Early Screening For Colon Cancer Could Save Lives

May 31, 2018

The American Cancer Society has announced new recommendations for colon and rectal cancer screenings.  The new guidelines lower the age from 50 to 45, following a rise in cases in younger people.

Gleaners Gets Efficient With Help From Amazon

May 29, 2018
Gleaners COO and CFO Joe Slater (left) gives Amazon employees a tour of the freezer. (Jill Sheridan/IPB News)
Jill Sheridan

An Indiana food bank is getting food distribution tips from Amazon. Gleaners Food Bank of Indiana moves an average 30 million pounds of food to food insecure households each year. 

The online retail giant’s community program for food banks is called Kaizen which is Japenese for "change" says Amazon Director of Operations Mishtee Chatterjee.

Community-UIndy Nursing Program Aims To Fill Gap

May 27, 2018

Indiana needs more nurses in primary care settings. Community Health Network recently received more than $2.5 million in federal funds to address this need.  

The award from the Health Resources and Services Administration will allow Community Health to expand a partnership with the University of Indianapolis School of Nursing.  The school will add a first of its kind minor in primary care. 

Community Health chief nursing executive Jean Putnam says this will be a game changer.  

Federal Funding Will Support Indiana Health Research

May 22, 2018
Anantha Shekhar, MD, PhD, founding director of the Indiana CTSI. (Photo courtesy of Indiana University School of Medicine)
Jill Sheridan

There will be more public health resources in Indiana to speed research and advance treatment and prevention.

Black women in Indiana are 35 percent more likely to die from breast cancer than the white women. A new national education campaign aims to bring that number down. 

Risk factors for the disparity in rates include lifestyle choices, genetics and healthcare access. The new Know Your gives black women more information about breast health.

Principal Tom Hakim at Cold Spring Elementary, one of the Indianapolis schools exploring substance misuse prevention programs. (Jill Sheridan/IPB News)
Jill Sheridan

A growing number of groups are creating substance abuse prevention programs in schools, across the country.  Many of the “evidence-based” programs show positive results, reducing the number of children who try heroin, cocaine or become long-term smokers.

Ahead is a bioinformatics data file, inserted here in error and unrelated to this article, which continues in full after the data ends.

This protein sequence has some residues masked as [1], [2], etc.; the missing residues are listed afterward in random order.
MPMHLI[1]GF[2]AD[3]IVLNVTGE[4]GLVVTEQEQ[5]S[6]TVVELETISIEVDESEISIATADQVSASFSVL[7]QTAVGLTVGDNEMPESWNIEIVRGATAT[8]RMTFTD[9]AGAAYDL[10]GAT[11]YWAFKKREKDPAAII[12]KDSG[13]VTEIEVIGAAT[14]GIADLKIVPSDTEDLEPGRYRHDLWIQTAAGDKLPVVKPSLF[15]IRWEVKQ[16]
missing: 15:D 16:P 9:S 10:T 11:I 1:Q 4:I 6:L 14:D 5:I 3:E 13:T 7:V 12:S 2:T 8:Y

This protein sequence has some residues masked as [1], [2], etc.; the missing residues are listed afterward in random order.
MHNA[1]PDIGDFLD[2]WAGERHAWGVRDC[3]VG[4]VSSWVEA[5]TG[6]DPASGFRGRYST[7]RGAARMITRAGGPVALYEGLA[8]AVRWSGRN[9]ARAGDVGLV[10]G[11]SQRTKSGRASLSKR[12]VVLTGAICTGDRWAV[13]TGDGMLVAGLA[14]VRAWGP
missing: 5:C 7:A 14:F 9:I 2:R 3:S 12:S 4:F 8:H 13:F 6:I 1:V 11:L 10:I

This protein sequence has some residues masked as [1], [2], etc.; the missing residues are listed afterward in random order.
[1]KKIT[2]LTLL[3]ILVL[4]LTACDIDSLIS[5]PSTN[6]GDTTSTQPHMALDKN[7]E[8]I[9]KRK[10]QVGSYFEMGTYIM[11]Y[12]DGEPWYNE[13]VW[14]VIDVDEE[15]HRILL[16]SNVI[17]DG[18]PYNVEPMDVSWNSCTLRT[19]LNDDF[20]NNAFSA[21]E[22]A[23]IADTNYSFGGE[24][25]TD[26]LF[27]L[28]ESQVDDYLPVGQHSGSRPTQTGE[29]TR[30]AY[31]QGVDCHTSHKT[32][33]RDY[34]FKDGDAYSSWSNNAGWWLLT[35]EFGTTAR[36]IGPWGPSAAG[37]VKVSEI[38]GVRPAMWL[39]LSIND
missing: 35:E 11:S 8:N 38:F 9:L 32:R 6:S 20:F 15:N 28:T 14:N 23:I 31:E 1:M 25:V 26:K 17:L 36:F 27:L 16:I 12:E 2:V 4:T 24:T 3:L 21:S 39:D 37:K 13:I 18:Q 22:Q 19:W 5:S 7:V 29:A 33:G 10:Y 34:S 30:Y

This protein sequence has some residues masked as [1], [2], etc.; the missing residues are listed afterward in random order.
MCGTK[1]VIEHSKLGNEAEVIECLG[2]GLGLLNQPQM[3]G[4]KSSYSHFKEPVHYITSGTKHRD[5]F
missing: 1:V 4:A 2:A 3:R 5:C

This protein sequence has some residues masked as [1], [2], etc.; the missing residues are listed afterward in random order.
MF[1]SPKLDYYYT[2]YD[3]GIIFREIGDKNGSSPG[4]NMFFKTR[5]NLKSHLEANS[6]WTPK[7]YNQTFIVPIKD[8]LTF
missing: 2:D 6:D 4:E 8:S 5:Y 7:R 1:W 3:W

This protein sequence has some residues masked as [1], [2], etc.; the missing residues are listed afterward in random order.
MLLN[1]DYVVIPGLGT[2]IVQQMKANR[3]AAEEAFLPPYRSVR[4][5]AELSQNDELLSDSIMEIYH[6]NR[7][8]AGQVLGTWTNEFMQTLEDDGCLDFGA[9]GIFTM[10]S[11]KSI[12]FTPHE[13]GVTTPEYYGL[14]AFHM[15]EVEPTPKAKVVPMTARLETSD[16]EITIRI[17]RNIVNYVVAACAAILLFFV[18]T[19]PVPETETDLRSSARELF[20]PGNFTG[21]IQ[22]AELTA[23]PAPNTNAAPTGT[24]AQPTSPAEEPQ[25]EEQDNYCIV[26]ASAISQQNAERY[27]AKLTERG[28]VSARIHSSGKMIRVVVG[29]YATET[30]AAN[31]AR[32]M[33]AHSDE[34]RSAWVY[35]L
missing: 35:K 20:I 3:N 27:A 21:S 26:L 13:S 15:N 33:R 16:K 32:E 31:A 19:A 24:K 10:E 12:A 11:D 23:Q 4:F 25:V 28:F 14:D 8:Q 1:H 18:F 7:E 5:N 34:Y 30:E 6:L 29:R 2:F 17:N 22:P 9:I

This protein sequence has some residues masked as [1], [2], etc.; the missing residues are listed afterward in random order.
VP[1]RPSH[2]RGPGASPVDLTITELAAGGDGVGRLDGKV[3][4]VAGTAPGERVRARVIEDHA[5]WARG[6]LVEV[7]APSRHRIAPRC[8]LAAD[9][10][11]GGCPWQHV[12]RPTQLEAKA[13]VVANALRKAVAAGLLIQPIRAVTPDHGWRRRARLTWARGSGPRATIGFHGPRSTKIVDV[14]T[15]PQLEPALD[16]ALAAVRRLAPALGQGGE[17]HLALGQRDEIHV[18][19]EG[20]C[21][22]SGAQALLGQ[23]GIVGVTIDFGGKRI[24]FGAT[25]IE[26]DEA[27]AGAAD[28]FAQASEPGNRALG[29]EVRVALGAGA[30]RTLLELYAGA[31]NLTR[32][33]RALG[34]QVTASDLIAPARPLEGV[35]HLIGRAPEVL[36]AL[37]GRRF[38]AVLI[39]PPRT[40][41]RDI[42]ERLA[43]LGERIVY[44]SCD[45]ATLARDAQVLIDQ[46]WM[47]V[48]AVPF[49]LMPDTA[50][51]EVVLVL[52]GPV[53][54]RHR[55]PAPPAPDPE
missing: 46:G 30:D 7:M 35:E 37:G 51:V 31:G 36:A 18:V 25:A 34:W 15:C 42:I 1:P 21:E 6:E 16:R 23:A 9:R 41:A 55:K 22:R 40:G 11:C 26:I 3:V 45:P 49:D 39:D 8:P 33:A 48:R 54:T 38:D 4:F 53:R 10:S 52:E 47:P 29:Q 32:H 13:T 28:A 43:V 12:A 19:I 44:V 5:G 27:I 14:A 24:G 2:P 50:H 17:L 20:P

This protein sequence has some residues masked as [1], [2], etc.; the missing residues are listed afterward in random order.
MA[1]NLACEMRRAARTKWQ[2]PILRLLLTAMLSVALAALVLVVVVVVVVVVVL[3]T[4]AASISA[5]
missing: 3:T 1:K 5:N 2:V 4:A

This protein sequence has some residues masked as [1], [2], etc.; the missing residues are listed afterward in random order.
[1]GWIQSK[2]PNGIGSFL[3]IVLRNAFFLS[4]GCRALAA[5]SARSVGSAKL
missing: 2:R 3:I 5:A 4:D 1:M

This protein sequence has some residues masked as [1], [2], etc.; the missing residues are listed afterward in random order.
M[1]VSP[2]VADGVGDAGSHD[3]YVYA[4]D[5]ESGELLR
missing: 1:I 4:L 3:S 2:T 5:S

In response to Indiana’s opioid epidemic, the Richard M. Fairbanks Foundation started research to see how it could make an impact. 

Indianapolis, state and health officials announce a syringe exchange program for Marion County. (Jill Sheridan/IPB News)
Jill Sheridan

Hepatitis C cases in Marion County are up so much, the public health department in Indianapolis declared an epidemic. A syringe exchange program is part of the county’s answer. 

Marion County Public Health Director Virginia Caine spelled out a proposal for a syringe exchange program Thursday. 

There’s a new Indiana University study that details the cost of the opioid epidemic in Indiana. The report estimates the misuse of opioids has resulted in more than $43 billion in losses over the past 15 years. 

The study outlines an annual average of $3 billion in losses from indirect cost associated with loss of gross state product loss and underemployment due to addiction.  

Bloomington psychologist Dr. Albert Fink’s license was officially revoked Friday morning.

It’s been almost two years since Bloomington psychologist Albert Fink crashed his car in an attempt, he says, to take his own life because of the grief he felt for falsifying mental evaluations.

There is no evidence indicating Fink practiced at all after being charged in 2016 in Vanderburgh County, but his name remained in a state database of licensed mental health professionals.

Familes Push For Early Child Development Services

May 8, 2018

Working families from all 50 states, including Indiana, visited Washington D.C. to ask Congress to invest more in early childhood services. This is the second year for the Strolling Thunder event organized by non-profit Zero to Three.

Families are asking lawmakers for a national paid family leave program, more quality affordable childcare and more money for Early Head Start programs.

Dr. Myra Jones-Taylor, the chief policy officer with Zero to Three, says it’s important for babies to bond with family and get a healthy start.